Dear Sir,

Zhang et al. recently reported an activating mutation of the receptor tyrosine kinase fibroblast growth factor receptor 3 in 62% of 71 oral squamous cell carcinomas (OSCC).1 More than 300,000 new cases of OSCC are diagnosed annually, worldwide. This aggressive epithelial cancer is associated with severe morbidity and a 5-year survival rate of less than 50%, despite advances in surgical treatment, radiotherapy and chemotherapy.2, 3 Indeed the high rates of morbidity and mortality associated with this devastating disease have not improved in decades. Agents for the molecular targeting of OSCC treatment are urgently needed.2 The discovery of an activating mutation in a receptor tyrosine kinase (RTK) may represent a major advance towards the identification of new therapies, as RTKs have recently been successfully used as targets for cancer treatment.4, 5, 6 FGFRs are involved in cell growth, differentiation and migration and plays important roles in embryogenesis and tissue homeostasis.7, 8 FGFR3 exists in 2 mutually exclusive isoforms: FGFR3b, which is the main form expressed in epithelial cells and FGFR3c, the main form expressed in chondrocytes.9 Activating somatic mutations in exons 7, 10 and 15 of FGFR3 have been reported in several types of cancer: multiple myeloma, bladder and cervical carcinomas. Such mutations are very frequent in bladder carcinoma (about 50% of all cases), and rarer in multiple myeloma and cervical carcinomas.10, 11, 12 No such mutations have been found in OSCC.1, 13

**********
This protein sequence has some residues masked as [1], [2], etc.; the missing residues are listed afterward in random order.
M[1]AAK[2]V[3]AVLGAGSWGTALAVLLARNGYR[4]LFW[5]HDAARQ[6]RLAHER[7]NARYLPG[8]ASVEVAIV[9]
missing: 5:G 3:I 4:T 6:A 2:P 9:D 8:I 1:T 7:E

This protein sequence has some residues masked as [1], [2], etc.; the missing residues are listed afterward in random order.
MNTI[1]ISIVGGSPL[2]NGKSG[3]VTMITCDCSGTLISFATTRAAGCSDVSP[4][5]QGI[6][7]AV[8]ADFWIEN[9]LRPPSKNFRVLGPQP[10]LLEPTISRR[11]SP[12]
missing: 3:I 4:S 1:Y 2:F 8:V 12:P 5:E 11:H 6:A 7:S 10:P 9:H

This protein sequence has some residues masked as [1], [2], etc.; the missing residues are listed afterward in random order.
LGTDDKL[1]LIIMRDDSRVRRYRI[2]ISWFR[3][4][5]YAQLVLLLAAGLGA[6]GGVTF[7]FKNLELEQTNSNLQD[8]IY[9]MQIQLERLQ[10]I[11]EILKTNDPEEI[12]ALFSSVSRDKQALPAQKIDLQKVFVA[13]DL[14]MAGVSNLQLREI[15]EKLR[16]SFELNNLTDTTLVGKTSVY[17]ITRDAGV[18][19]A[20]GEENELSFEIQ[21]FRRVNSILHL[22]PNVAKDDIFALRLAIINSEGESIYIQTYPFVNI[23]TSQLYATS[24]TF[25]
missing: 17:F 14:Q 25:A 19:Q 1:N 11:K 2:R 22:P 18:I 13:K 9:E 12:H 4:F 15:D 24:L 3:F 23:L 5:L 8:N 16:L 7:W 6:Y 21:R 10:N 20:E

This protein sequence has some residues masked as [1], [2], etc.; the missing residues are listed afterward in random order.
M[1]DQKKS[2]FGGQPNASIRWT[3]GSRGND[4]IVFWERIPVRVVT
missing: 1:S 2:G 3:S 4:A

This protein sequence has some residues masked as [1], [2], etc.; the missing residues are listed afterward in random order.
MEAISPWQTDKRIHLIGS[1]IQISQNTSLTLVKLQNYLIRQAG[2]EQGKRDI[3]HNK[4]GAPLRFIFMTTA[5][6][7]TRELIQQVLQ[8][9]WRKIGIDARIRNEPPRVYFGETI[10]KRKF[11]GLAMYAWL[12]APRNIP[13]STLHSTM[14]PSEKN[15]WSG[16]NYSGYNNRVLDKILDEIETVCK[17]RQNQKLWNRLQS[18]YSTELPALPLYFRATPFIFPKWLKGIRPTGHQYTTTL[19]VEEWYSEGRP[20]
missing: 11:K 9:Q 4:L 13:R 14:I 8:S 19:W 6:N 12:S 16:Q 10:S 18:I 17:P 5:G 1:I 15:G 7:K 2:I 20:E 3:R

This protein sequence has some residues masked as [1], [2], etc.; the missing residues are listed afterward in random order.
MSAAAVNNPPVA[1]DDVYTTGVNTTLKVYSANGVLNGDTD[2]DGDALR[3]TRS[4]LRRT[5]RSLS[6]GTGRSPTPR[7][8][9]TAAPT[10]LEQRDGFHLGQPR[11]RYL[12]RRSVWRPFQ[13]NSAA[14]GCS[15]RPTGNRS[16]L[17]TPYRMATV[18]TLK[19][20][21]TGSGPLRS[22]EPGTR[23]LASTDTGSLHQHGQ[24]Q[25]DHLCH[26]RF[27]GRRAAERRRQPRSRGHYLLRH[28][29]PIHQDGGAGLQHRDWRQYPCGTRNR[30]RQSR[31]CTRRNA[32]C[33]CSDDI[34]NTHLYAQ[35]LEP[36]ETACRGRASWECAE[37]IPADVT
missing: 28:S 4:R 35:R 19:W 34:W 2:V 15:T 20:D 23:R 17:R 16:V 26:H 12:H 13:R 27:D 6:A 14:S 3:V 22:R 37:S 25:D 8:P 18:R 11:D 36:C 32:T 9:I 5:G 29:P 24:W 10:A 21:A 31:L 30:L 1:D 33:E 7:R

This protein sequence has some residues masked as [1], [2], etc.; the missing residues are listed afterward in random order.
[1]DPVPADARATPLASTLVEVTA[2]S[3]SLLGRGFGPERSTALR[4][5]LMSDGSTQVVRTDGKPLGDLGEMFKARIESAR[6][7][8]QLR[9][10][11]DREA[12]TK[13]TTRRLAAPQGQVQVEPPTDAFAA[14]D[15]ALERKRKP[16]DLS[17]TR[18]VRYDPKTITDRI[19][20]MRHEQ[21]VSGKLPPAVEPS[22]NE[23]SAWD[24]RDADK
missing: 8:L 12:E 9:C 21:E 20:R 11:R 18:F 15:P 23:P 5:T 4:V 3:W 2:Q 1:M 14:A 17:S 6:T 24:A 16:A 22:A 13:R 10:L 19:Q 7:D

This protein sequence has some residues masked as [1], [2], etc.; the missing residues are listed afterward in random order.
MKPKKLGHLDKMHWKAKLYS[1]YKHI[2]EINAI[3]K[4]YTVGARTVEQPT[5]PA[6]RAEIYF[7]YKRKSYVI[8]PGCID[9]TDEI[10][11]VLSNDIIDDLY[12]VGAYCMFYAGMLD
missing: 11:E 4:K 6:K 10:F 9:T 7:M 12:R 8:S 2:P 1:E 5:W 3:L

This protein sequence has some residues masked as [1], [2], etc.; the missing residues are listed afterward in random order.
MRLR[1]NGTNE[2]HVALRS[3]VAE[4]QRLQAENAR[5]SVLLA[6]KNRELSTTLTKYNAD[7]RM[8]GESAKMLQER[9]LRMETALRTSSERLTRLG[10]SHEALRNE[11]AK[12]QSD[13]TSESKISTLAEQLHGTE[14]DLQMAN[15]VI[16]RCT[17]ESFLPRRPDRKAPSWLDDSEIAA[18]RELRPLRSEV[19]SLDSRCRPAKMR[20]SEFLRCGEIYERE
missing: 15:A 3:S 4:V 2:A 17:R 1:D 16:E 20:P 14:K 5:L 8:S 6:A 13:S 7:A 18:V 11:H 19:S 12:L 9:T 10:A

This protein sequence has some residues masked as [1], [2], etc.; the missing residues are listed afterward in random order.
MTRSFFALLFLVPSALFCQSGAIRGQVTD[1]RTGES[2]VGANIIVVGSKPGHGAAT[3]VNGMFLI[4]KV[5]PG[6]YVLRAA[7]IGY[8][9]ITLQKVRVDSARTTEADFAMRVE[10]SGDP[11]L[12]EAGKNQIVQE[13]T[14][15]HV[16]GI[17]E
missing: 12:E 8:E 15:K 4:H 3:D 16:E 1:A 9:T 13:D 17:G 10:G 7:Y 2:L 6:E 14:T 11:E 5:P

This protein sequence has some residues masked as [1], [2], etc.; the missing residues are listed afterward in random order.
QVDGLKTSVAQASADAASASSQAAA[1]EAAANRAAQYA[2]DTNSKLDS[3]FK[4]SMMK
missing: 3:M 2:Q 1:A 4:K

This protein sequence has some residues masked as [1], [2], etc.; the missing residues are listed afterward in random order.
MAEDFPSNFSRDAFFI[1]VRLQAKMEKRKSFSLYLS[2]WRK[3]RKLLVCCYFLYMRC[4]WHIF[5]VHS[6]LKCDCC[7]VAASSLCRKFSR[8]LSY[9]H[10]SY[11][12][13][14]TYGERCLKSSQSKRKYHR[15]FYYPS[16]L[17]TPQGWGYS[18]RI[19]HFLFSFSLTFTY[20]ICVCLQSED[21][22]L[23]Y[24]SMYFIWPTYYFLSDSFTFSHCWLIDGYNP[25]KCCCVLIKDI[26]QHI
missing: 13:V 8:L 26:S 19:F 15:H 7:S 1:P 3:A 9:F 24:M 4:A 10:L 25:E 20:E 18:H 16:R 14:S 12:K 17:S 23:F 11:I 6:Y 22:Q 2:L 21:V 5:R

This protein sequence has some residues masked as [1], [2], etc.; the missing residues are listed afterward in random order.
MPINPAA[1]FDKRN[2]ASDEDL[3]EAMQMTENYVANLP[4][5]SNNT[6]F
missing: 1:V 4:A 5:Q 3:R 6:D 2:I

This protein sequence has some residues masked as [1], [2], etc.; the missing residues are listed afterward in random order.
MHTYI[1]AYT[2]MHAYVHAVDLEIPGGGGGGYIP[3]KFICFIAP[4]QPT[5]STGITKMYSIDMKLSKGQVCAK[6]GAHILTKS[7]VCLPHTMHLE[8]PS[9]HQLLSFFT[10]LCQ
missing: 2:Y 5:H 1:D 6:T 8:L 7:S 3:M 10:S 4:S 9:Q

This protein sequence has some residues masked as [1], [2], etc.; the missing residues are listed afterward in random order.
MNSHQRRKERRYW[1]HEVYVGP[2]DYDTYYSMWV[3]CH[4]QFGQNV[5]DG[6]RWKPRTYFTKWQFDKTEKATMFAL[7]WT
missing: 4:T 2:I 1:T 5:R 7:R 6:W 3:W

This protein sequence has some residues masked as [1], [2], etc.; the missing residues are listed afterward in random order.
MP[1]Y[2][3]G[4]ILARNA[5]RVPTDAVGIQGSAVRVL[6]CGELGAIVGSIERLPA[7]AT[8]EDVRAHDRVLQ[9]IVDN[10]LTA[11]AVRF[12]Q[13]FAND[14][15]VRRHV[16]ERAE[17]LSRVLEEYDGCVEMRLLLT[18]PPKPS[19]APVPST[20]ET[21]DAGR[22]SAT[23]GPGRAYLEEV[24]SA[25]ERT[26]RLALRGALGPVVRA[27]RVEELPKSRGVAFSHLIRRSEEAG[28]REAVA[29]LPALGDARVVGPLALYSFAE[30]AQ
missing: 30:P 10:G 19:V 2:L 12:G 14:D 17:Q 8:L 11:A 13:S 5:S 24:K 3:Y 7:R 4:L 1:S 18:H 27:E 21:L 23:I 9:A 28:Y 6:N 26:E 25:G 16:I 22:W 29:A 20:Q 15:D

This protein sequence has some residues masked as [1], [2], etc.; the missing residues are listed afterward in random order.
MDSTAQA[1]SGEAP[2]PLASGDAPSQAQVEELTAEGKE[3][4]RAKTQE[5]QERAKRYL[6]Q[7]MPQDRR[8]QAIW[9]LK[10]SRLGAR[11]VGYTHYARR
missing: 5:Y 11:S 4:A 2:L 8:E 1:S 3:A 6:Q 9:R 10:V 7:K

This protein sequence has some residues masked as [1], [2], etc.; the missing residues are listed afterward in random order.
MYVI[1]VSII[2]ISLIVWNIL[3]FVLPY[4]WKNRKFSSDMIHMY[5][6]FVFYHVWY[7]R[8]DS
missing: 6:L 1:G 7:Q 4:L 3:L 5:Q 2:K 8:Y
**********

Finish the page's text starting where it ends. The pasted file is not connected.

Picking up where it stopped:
Zhang et al. previously reported that FGFR3b is expressed in cells derived from OSCC.14 In their recent publication, these authors reported that 62% (44 of 71) of OSCC contain the same somatic missense mutation at codon 697 of the FGFR3 gene (697 FGFR3c numbering, 699 FGFR3b numbering): a GGC(Gly) to TGC(Cys) mutation. The G697C amino-acid substitution results in the presence of a cysteine residue in the cytoplasmic kinase domain. Zhang et al. reported that this replacement of a glycine by cysteine might cause the ligand-independent dimerization of FGFR3 molecules. They also reported higher levels of autophosphorylation for the mutated, recombinant expressed kinase domain in vitro and differences in the cellular distribution of the G697C form and wild-type FGFR3 in vivo.1 This is the first time that a G697C amino-acid substitution has been reported in FGFR3. The observations that FGFR3 is expressed in OSCC-derived cell lines, that the G697C amino-acid substitution is present in 62% of OSCC and the activating nature of this mutation strongly suggest that FGFR3 may play an important role in oral tumorigenesis.